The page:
5. Oh I have struggled with this question too - and as I got older and packed on weight I think I lapsed into not caring so much about what was me and going with what was good cover. Now I am losing weight and I am going back to what I liked to wear before, which is structured tailored clothing from my professional days before my stay-at-home mom days. I loved the late 80's and early 90's when long mid-calf pencil skirts were in. I want to wear more dresses (yes, preferably below the knees). I am not above wearing a long babydoll top over a pair of jean leggins - although more often I will throw a blazer over a tee shirt with my jeans. And I plan on keeping my long hair until I am 90, although I might let it go gray in my eighties!!

  6. Julia, your flowery pants are fab! Now that is a uniquely "Julia" look!

  7. Susanne, I used to wear those mid calf pencil skirts too when I worked as a psychologist. But a year or so ago my daughter informed me that mid-calf dresses and skirts don't flatter anyone:). Not sure she's right on that... But I would not want to return to the puffy sleeves and shoulder pads styles!

    Yes those pants are all Julia! and yes Debs, I want your shoes...

  8. I love Iris Apfel!! I went to a wedding recently, and at least 90% of the over 100 women wore black. (Me,too. I went safe with Eileen Fisher.) nobody looked like Iris, but once I got there I kinda wished I'd wore a dozen bracelets.

  9. Yeah, what she said. I do look a bit like a younger Iris, with lots of color and mixed prints, maybe ten bangles on my left wrist. Less is not more with me I'm just nor "classic". My favorite stores seem geared towards young, rich, tall, thin, boho chic women and have, say, a thousand items — I figure I can get away with 20 of them, so that's what I buy. I did see a woman about my age with a furry animal backpack, like children wear, and that was the first time I thought, wow, some things I really should away from.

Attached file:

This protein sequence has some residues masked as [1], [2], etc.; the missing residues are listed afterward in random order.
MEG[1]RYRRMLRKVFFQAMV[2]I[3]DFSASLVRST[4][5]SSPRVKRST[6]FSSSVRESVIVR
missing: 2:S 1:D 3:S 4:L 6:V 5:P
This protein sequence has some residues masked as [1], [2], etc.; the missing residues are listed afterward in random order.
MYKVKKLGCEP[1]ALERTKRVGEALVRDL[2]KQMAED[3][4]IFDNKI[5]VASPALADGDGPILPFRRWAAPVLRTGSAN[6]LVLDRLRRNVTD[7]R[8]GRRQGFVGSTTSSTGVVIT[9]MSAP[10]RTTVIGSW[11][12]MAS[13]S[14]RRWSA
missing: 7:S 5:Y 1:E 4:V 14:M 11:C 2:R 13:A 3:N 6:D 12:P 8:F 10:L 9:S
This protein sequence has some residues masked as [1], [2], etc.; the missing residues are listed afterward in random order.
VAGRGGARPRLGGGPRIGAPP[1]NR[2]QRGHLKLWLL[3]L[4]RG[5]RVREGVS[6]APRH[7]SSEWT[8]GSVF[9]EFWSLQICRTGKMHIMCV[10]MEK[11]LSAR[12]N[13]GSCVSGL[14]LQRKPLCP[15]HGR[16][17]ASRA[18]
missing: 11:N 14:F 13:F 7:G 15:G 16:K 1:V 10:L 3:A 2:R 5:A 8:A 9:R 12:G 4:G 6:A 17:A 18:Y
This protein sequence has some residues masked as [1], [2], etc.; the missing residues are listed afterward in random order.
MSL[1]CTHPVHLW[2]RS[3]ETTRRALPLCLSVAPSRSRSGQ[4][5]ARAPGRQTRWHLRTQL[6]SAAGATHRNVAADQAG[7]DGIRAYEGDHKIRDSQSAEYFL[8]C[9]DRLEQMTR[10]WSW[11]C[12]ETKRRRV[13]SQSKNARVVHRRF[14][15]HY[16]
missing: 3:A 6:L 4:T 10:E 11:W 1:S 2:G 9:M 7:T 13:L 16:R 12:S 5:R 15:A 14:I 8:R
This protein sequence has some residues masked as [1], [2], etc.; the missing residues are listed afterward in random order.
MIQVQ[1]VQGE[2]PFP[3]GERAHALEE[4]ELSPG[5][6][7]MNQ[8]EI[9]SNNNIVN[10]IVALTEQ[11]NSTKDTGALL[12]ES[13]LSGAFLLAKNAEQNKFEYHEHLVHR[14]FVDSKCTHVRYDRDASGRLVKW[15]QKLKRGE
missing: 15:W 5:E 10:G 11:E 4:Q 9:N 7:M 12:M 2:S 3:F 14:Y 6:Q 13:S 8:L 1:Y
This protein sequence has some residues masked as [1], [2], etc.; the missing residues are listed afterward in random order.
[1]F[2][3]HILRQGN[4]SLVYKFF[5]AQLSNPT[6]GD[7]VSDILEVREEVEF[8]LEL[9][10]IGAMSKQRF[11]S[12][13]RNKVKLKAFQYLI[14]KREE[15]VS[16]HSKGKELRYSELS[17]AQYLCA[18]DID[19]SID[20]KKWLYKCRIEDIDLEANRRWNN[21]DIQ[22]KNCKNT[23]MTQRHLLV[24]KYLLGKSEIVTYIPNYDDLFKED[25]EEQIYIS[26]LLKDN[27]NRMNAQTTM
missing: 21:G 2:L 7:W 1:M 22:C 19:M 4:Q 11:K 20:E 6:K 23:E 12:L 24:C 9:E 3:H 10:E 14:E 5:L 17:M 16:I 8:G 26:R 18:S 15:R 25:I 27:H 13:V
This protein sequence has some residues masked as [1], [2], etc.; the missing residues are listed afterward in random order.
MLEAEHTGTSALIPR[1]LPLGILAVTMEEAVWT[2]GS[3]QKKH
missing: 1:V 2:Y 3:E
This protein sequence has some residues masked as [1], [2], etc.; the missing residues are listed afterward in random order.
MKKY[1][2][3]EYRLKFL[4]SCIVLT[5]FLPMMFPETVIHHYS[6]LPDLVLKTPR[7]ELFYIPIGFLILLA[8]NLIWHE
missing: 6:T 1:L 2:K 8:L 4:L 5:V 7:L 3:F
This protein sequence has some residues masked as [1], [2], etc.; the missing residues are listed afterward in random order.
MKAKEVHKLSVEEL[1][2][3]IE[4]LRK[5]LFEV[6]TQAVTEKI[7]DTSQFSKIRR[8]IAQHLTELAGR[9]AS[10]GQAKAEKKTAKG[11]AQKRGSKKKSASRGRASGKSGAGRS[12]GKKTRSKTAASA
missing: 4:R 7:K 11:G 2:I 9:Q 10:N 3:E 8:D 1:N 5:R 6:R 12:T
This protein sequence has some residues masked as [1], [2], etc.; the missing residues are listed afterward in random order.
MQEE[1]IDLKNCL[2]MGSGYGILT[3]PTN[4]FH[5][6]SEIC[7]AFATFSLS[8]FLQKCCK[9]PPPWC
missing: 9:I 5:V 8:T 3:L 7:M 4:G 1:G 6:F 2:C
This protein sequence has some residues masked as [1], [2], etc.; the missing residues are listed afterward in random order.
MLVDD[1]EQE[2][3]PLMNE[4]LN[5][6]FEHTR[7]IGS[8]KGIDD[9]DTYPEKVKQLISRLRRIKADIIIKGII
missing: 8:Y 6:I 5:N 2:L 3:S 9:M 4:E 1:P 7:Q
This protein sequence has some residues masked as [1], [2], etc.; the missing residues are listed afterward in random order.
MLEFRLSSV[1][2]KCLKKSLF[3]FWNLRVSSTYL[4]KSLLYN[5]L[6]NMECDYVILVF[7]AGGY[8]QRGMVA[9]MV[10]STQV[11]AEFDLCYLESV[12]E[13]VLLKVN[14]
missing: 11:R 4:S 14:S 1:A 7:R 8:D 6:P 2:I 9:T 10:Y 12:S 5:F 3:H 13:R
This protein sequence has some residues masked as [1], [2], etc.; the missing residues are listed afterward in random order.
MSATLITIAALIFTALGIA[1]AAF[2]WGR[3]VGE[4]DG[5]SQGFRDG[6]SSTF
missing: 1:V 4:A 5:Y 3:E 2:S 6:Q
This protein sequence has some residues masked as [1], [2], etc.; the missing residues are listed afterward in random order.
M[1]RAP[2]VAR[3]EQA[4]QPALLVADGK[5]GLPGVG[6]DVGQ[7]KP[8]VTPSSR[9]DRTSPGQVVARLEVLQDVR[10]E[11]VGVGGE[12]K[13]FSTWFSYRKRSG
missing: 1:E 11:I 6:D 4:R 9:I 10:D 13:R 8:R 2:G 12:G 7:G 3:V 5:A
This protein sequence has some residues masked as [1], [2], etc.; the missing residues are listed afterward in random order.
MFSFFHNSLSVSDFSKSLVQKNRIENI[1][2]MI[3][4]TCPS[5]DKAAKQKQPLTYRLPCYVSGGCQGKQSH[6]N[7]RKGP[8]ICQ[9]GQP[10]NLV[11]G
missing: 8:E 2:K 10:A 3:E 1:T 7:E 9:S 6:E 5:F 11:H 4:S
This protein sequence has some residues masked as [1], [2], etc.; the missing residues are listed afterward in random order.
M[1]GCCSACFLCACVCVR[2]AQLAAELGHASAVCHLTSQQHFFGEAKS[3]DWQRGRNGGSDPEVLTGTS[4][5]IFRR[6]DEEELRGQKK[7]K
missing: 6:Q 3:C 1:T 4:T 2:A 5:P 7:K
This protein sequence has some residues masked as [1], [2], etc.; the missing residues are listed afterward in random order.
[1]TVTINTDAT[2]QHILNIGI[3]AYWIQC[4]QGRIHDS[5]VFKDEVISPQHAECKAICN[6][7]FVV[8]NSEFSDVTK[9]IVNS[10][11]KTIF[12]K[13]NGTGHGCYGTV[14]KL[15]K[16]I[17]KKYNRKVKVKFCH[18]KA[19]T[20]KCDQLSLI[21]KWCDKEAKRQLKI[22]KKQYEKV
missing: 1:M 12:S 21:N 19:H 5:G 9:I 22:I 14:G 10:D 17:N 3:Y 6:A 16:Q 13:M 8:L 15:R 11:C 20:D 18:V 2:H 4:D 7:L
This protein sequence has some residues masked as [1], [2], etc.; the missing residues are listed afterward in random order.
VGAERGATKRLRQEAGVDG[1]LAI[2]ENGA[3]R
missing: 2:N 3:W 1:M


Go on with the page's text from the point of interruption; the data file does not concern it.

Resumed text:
10. Oh, this is funny. I totally agree with Rhys about ugly knees! Only a toddler has cute knees. I have a 2-inch scar on one of mine from kneeling down on a spiral notebook--in the 6th grade! I usually camouflage mine with tights. But skirts above the knee work because you can actually walk in them. I can't walk in a longer pencil skirt, and if you are short (as I am) anything below the knee makes you look like a stump.

    For years, I hated 3/4 length sleeves. I thought they should be banned from the Earth. I still think that, but I have other battles to fight, so carry on with the sleeves.

    Hank, the first thing I noticed about you at Bouchercon were the blue shoes. Fabulous!

  11. Oh, thank you, Ramona! xoxoo

    Sleeves. Jackets keep having bracelet-cut sleeves, and I think it looks like someone forgot.

    And the thing about Iris Apfel--she was perfectly dressed. Everything was incredibly coordinated. That's the only way to get away with it--it looks random, but it's precisely matched.

    And yes, mid-calf is coming back. I think it's terrific with boots or very high heels.

    Tights tights tights make everything work--if your knees are covered with black tights, skirts can be much more risky. Longer, or shorter!

  12. It's the bare leg thing that drives me crazy.

    It's FREEZING!

    But tights don't always work. I don't hate pantyhose (ducking from stuff you're now throwing at me) and stockinged legs look so much better at work than goose bumpy bare legs. But they are not fashionable any more….

  13. Hank, I still wear panty hose, quite comfortably. When it's warm, leg spray. My naked legs are only seen at the beach.

  14. In defense of baring knees, I think below the knee skirts and dresses can cut you off at the shins and calves at a very awkward and unattractive angle, making it a draconian choice. But I'm not so worried about knees since I don't have to look at mine too often.

    The liberating moment for me, always a tailored-sometimes preppy-by choice dresser, came when I realized that what was most important for me is how clothes feel on your skin. I no longer flick through racks with my eyes, but with my hands. Especially when working long hours, some clothing just feels awful as the hours go on.

    And frankly, I think overly trendy, silly clothes look stupid at any age. But I am no fashionista, and loved Baird's article for letting us know we can all just do what we want.

  15. So many opportunities to stir up trouble here, I'm having a tough time choosing.

  16. I think some of the comments here have confirmed my mantra: find a look that is right for you, your signature look. I think we Reds each have a clear feel for who we are.
    And Debs, I'm a huge fan of Ecco shoes. Been wearing them for years. I hope your feet feel better now